Brown would go on to appear in more than 2,300 Eastenders episodes as her character became one of the most fondly-regarded of the show’s ensemble, featuring in any number of major soap storylines. The role won her several industry awards, and Brown was also awarded an MBE in 2008, and an OBE in 2022. Brown retired from the cast of Eastenders in early 2020 at the age of 93.

June Brown: 16 February 1927 – 3 April 2022

Peter Bowles (David Grant, The Fourth Horseman) dies aged 85

Peter Bowles (as David Grant) - The Fourth Horseman - at the Grants home

PETER BOWLES, who played the role of Abby Grant’s husband David in the very first Survivors episode The Fourth Horseman, has died of cancer at the age of 85.

“He was lovely,” Carolyn Seymour (Abby Grant) recalled on the episode commentary for the DD Video release of the first series of Survivors on DVD. “He was just wonderful as my husband.”

By the time he was casting for The Fourth Horseman, director Pennant Roberts had been aware of Bowles’ rising stage and screen career for many years. The pair had first met while Bowles had been working at the Bristol Vic in the early 1960s.

Audience expectation

By 1974, when Roberts was looking to cast the role of the home-counties businessman David Grant, he knew he needed an actor with real presence; someone that – despite his character’s privileged social status – TV audiences would identify with. By that time, Bowles “had established himself”, Roberts recalled in 2003. He was “not as established as he became subsequently” but he was an actor that, in 1975, many TV viewers would have recognised.

That was an important consideration, because Terry Nation’s script for The Fourth Horseman deliberately confounds audience expectation about David Grant’s likely fate. The plotline strongly suggests that the ailing Abby might die, while her as-yet unaffected husband could survive the outbreak.

What Bowles captures so well is the sense of displacement that David Grant feels

“To make the story work you had to feel that [he] was another lead actor” on a par with Seymour, Roberts explained. Someone who could become a series’ regular. So when David Grant subsequently dies, his unexpected death “has a real effect on the viewer,” Roberts reflected.

The character of David Grant only appears in a few pivotal scenes before he succumbs to the virus, but Bowles’ performance leaves a memorable impression. As the virus reaches his commuter-belt village, Bowles brilliantly captures David’s rising panic – as his world comes apart, and Abby falls ill. What begins as irritation at a difficult journey home from a disrupted office, ends with David’s desperate attempts to save Abby’s life and his recognition of the full, terrible reality of the pandemic.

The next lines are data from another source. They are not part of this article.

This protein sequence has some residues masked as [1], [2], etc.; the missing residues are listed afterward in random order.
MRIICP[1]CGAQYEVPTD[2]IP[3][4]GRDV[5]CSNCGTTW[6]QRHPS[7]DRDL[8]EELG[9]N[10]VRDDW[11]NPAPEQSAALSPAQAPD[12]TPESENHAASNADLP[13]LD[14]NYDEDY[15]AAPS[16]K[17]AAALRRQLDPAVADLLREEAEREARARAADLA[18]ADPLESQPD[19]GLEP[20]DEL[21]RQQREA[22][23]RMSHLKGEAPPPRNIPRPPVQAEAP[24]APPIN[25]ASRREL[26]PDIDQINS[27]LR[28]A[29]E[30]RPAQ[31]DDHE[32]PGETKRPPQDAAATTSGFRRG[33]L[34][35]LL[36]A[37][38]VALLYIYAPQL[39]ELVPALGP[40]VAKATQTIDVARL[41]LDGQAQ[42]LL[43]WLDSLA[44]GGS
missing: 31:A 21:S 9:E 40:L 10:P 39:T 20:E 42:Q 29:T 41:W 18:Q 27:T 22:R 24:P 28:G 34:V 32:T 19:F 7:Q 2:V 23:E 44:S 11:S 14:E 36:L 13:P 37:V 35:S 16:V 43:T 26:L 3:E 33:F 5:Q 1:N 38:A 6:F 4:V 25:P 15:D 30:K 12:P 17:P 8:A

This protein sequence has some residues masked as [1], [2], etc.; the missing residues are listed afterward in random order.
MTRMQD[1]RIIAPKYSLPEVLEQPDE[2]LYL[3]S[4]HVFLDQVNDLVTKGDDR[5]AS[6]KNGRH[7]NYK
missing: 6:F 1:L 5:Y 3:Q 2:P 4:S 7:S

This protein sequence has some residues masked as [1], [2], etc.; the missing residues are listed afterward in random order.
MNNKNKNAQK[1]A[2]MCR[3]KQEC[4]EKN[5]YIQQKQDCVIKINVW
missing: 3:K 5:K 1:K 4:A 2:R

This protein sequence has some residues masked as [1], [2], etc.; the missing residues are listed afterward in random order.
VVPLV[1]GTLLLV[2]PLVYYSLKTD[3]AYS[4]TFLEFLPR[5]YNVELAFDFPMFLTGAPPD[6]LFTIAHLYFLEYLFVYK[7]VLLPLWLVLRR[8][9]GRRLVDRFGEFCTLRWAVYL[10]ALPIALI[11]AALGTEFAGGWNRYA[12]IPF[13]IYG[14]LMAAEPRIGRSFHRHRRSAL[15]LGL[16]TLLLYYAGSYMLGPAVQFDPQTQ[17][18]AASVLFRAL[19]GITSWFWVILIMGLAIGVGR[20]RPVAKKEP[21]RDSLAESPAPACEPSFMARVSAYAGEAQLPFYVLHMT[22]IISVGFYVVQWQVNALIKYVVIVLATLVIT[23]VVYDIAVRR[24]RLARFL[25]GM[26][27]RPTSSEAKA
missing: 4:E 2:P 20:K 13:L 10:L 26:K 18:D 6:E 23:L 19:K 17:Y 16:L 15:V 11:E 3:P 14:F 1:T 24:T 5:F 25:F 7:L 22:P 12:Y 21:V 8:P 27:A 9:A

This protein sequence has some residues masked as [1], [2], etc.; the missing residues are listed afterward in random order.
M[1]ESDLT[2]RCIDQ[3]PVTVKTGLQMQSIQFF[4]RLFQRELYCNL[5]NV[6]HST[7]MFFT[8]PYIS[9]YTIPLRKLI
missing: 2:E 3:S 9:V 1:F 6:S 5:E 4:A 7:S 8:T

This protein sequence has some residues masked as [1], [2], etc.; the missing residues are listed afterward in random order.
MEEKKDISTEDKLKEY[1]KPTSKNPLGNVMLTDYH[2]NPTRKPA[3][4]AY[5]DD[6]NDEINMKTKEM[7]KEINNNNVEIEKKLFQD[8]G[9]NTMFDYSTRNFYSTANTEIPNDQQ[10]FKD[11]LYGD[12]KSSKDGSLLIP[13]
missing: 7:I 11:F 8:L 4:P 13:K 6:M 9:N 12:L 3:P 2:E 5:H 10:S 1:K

What Bowles captures so well is the sense of displacement that David Grant feels. In conversation with Abby at their dinner table, it’s clear he’s attempting to silence his inner-alarm about the worsening situation in the country through denial. By the time he races off into the night to find Doctor Gordon, the businessman – who’s used to being in charge of every aspect of his life – is now struggling in a world in which nothing is any longer under his control. The fact that David dies alone (and unseen) on his living room couch, while Abby battles through the virus upstairs, only adds to the poignancy – and indeed the shock – of his passing.

Born in London in 1936, Bowles would begin his sixty-year acting career by securing a scholarship for the Royal Academy of Dramatic Art (RADA), going on to join The Old Vic Company. It was the start of a lengthy and diverse stage career, which saw Bowles appear in more than 40 productions over the years.

Finely judged comedic performances were balanced by serious dramatic roles

His interest in theatre never diminished, even as he secured success and recognition for his TV roles. One of his final theatrical performances, at the age of 81, was as Father Merrin in a stage version of The Exorcist.

Whilst he enjoyed a low-key career as a movie actor, appearing in films such as The Offence (1972), Try This One For Size (1989) and The Steal (1995), it was his work in television that secured him the most attention.

Good life

Famously turning down the role of Jerry Leadbetter in The Good Life in favour of some more theatre work, Bowles later found fame in TV sit-coms including Only When I Laugh (1979-82), The Bounder (1982-83) and Executive Stress (1987-88). He drew most plaudits for his role as the self-made businessman Richard DeVere in To The Manor Born (1979-2007), alongside Penelope Keith. It remained a hugely popular show throughout its run, consistently attracting huge viewing figures.

But those finely judged comedic performances were also balanced by serious dramatic roles. Building on one-off appearances in a wide variety of TV series in the 1960s, including The Baron, Softly Softly and Take Three Girls (in which Seymour starred), Bowles would go on to take more substantive roles in series such as Rumpole of the Bailey (1979-82), The Irish R.M. (1983-85), Lytton’s Diary (1985-86) and many others. His last major small-screen role was as the Duke of Wellington in Victoria (2016-2019).